It’s a museum hiding in plain sight.
Take the elevator down from the chaotic lobby to the basement of Hennepin County Medical Center in downtown Minneapolis on Thursdays between 10 a.m. and 2 p.m. Follow the Blue Building’s painted blue floor stripe through the labyrinth — dodge some orderlies, nurses and doctors — and you’ll stumble upon the Hennepin Medical History Center.
That’s where a band of retired nurses volunteer to curate a spectacularly odd collection of artifacts that includes a 1916 electric bone saw, a 1960s kidney transporter, a polio-era iron lung machine, a stained-glass window from the old Swedish Hospital and its first patient’s discharge papers from 1898.
That patient, Levald Andwood, was a 33-year-old bachelor laborer by way of Norway and North Dakota. His discharge form doesn’t say what ailed him, only that he was “cured” after a 19-day hospital stay. Total bill: less than $15.
“The amazing thing about that first patient is that he was Norwegian and they had just opened Swedish Hospital in 1898 to take care of Swedish immigrants,” said Carol Oeltjenbruns, 78, one of the three retired nurses who served as volunteer docents during a recent visit.
A petrified orange and a six-sided ceramic floor tile were two of my favorite artifacts. The hollow orange, now brown as a walnut, sits in a clear plastic cylindrical display case. It’s carved with the words “St. Barnabas Hospital, Mpls.” and the date: “Nov. 29, ’06.”
In 1977, 89-year-old Chester Leusman stopped by the hospital complex and pulled out an old story along with the old orange, which he donated to the museum.
In October of 1906, 71 years earlier, Leusman had just turned 18. The middle of five siblings, his farmer father had died when Chester was 9. After graduating from high school in Albert Lea, Chester headed up to Minneapolis and worked in a restaurant. But the $65 he earned that summer wasn’t enough to pay the tab at the University of Minnesota. So he took a job at Donaldson’s department store.
One hot day, waiting for the freight elevator to haul glass blocks, he chewed a piece of ice from a refrigeration room. Little did he know it was frozen, contaminated river water — prompting Leusman to grow delirious, his fever spiking from typhoid. Vaccinations preventing the disease were still five years away.
An ambulance took him to St. Barnabas Hospital — founded in 1871 by Episcopal pastor David Knickerbacker. By the 1970s, St. Barnabas merged with Swedish Hospital, becoming the private Metropolitan Medical Center until it went belly-up in 1991.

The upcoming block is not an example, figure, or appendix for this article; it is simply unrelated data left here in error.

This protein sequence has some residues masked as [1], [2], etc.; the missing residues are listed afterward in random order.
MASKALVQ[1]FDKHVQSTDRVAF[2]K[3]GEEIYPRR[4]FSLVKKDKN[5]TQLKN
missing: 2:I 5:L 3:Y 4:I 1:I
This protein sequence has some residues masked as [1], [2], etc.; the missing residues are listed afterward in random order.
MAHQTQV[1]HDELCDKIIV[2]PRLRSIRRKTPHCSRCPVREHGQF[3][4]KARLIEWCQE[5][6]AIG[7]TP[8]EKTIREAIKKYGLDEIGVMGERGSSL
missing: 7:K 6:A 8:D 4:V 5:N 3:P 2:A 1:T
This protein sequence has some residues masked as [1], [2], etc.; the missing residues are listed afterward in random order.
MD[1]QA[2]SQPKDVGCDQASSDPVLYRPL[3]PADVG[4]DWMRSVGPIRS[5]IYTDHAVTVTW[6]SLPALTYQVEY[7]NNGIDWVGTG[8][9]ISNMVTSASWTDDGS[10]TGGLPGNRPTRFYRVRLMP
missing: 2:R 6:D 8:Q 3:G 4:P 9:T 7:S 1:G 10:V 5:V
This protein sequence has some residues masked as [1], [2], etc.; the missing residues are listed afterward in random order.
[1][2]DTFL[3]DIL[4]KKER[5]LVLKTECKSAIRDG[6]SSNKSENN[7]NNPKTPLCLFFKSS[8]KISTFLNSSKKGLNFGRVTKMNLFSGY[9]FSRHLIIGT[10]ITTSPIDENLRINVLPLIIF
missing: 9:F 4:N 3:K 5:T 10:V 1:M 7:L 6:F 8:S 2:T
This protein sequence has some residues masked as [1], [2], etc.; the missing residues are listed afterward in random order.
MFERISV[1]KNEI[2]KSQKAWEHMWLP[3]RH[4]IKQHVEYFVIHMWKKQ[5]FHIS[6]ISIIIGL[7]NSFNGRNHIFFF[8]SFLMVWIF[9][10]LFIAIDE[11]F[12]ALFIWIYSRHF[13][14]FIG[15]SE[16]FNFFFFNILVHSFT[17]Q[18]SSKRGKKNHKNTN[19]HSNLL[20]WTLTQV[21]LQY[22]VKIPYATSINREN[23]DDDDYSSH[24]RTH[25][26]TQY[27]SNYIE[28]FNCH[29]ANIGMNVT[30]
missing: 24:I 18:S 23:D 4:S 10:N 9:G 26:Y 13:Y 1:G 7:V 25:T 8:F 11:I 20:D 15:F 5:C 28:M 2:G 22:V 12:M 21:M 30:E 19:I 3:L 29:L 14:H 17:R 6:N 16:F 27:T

Meanwhile, Leusman, on the mend during a six-week stay at St. Barnabas, received an orange on his hospital tray on Thanksgiving.
“To me oranges were something special to be enjoyed only at Christmas time,” he recalled in 1977. “I fondled that orange, I smelled its sweet fragrance, but I could not bring myself to peel it and eat it.” He hid it under his pillow instead, while nurses looked the other way.
“When the skin became hard and dry, I carved the name of the hospital and date on it,” he said. “I have thought of it as a symbol of my recovery and longevity.”
He went on to work as a bank clerk in southern Minnesota and lived to see 96. He cherished that orange, he said, because it exemplified “the kindness, the sympathy and understanding that radiated from those wonderful nurses, which gladdened the heart and strengthened the spirit of the lonely, discouraged, immature, unsophisticated 18-year-old boy.”
A nurse of another kind — crafty and clandestine — became the heroine behind the hexagonal ceramic tile floor preserved in the basement museum. Claire Nelson was an obstetrics nurse at the old General Hospital — the precursor to HCMC.
“For nearly three decades, the General’s dilapidated old bones have been crumbling,” Dr. Tim Rumsey wrote in the hospital newsletter, when the old facility was about to be razed in the mid-1970s. Dozens of ambulance trips and moving vans transported patients and equipment to the new hospital a few blocks away.
“Now only one question remained: Could the General’s heart also be transplanted?” Rumsey asked.
Thanks to Nelson, the OB nurse, a successful transplant happened all right. Just before the wrecking ball demolished General, Nelson swung into action.
“I sneaked through the security fencing one night, found an unlocked fire escape, and explored the stately gloom by flashlight,” she said in 1994.
She rushed home, grabbed her husband, chisels, ropes and buckets and “spent the midnight hours chiseling up the Newborn Nursery floor.”
They lowered the tiles in buckets and zoomed off in her car. “After 17 years of safekeeping,” she said she presented the tiles to the museum because they “have borne countless footsteps of dedicated staff and patients.”
Curt Brown’s tales about Minnesota’s history appear each Sunday. Readers can send him ideas and suggestions at email@example.com. His latest book looks at 1918 Minnesota, when flu, war and fires converged: http://strib.mn/MN1918.